Friday, March 20, 2009

Prosecution of Trademark/Copyright Scofflaws

If you received a letter or notice from an NAAS attorney, or a summons to appear in court in regards to an NAAS copyright/trademark claim, the notice indicates you have or are about to be sued in court; or you have been identified as a target for potential prosecution for violation of U.S. Trademark/Copyright laws as pertains to NAAS intellectual property. To resolve this matter, you must eeither remit the required fee(s) for an NAAS License, or cease and remove all uses of the NAAS mark from your website and literature.

Unless you are an official NAAS Licensee, you are not allowed to use the “NAAS” or “National Academy of American Scholars” mark as an instrument to solicit commerce or attention to your company or institution. For licensing information and prices, please refer to our NAAS Licensing Information Page. It is a matter of public record that the mark ‘NAAS’ is a registered U.S. Patent and Trademark Office and has achieved incontestable status. Unauthorized use of this mark without proper approval is illegal.

If you are currently a scofflaw or illegal user of the NAAS mark, and you want to continue to use the ‘NAAS’ mark, you have two choices:

1. Purchase or BUY an NAAS license at; or,

2. REMOVE all references to the marks ‘NAAS’ from your website.

Rest assured, we will ensure that your illegal use of the mark is far more costlier and less pleasurable than your legal use with a valid NAAS license.

Wednesday, March 11, 2009

NAAS Editors Seek Background Checks

Commencing on January 1st, 2009, NAAS Editors will be implementing a new routine procedure in regards to NAAS-NEWS Media Reports.

All NAAS-NEWS reporters, and editors will automatically seek various back-ground checks on persons who become focal points of and/or listed in NAAS-NEWS Media Reports, as well as persons who are using NAAS intellectual property without proper authorization. {We do not vonduct background checks on applicants or subscribers. }

These various background checks may include, but are not limited to, investigations of past Child Molestation convictions, past child molestation arrests, past past child molestation inquiries, past arrests and/or convictions, past or pending lawsuits, bankruptcy, opinions of neighbors, co-workers, etc. For example, we have obtained background checks on the operators of criminal websites used by Josh Centor/Larry Centor. These websites unfairly portrayed NAAS in a false light, and the addresses of the operators are posted in a NAAS-NEW Media report.

We have also requested a background check on Doug Clay of Eastmont HS. This person is a webmaster of a school website that portrays NAAS in a false light.

Letters and post-cards may be sent to neighbors, ex-husbands, employers, and ex-wives for commentary as well.

As a general rule, if a person or politician is associated with any member of the Centor family of Bayside, New York, it is virtually guaranteed and/or very certain that the person is corrupt, and may become the focus of an investigation.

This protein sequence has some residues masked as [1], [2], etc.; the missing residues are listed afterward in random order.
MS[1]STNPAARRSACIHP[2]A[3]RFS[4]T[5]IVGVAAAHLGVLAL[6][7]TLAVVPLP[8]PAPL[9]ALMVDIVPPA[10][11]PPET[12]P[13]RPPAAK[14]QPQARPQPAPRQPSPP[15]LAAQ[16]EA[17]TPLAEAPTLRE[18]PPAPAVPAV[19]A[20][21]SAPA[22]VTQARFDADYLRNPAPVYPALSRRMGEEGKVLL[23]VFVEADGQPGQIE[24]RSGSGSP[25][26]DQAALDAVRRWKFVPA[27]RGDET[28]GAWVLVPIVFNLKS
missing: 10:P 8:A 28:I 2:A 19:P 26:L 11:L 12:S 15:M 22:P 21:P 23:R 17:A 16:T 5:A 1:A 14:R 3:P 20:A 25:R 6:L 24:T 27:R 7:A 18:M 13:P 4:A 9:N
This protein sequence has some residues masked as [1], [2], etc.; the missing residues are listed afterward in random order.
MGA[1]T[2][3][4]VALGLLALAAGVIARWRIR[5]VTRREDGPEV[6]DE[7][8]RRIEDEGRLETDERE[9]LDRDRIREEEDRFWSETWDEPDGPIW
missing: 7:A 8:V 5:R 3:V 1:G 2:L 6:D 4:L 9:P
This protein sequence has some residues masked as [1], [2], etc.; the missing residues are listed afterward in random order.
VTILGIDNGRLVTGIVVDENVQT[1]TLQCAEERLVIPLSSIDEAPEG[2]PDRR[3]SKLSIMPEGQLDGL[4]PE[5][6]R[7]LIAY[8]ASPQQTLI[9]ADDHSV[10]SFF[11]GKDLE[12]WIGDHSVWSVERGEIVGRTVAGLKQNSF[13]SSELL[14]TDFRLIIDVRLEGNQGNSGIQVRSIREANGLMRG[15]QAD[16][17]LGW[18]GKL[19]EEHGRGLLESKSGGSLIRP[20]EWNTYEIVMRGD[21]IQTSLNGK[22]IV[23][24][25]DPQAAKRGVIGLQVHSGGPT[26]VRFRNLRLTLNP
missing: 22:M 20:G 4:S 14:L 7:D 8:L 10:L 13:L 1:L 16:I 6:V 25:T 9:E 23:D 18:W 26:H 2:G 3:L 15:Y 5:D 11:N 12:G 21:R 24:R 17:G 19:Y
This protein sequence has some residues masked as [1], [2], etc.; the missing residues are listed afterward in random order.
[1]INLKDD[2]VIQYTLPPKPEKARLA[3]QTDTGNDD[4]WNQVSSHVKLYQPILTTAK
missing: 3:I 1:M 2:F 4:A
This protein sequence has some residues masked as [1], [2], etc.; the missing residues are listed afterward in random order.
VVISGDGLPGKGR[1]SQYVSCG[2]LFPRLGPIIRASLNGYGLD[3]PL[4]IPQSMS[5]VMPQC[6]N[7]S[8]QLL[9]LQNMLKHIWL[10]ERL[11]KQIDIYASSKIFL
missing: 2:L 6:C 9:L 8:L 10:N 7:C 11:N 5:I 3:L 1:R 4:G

Thursday, March 5, 2009

Deadlines/Expiration dates for NAAS 19th Term

The deadline to request uncompleted and blank NAAS applications for the 19th term of NAAS Awards expired as of midnight, February 1st, 2009, 12:01, AM, Pacific Daylight Time. The deadline to submit completed online NAAS applications via form NAS EAS/N2 Form 000 for the term expired as of midnight, February 15th, 2009, 12:01, AM, Pacific Daylight Time.

We have allowed extensions up to March 1st, 2009.

As of today's date, we have received outstanding online applications from numerous scholars, and participating institutions. We are in the process of evaluating completed online forms subject to NAAS EAS/N2 Rules that were in effect for the Beta-based awards.

We hope to incorporate many of the comments and suggestions that scholarship contestants incorporated in their applications.

The new version will be more multi-media interactive.

As announced earlier, all NAAS Awards, including NAAS Beta awards, are subject to NAAS EAS/N2 Rules.

New Criticisms of the SAT/The College Board

Wake Forest University and Smith College have gotten a lot of attention since their announcements that they will no longer require prospective students to submit SAT and ACT scores with their applications.

The burst of publicity no doubt made their admissions offices happy. At a time when colleges are eager to elevate their brands - and are competing vigorously for students - dropping the SAT and ACT can be a helpful marketing tool.

The Wake Forest and Smith announcements are also part of a backlash against the use — and misuse — of the SAT. A growing number of schools have decided to drop the test, and there is an increasingly fractious debate underway about the validity of using the SAT to predict student performance in college.

The S.A.T., after all, is not a measure of creativity, drive or other factors that can affect student performance. Despite these caveats, the test is widely touted as a sacred index that tells all. Educational rating services evaluate colleges based partly on the SAT scores of their students. Real estate brokers market homes based on the average scores at local public schools. Bond-rating companies even consider SAT scores when judging a college’s creditworthiness.

That debate about the validity of the SAT has been raging for years. The level of intensity was kicked up when the College Board released new studies of the test last year, which were revamped — amid much hullabaloo — three years ago.

The Times’ Tamar Lewin wrote that the 3-hour and 45-minute test — with a new written component — “predicts college success no better than the old test, and not quite as well as a student’s high school grades.’’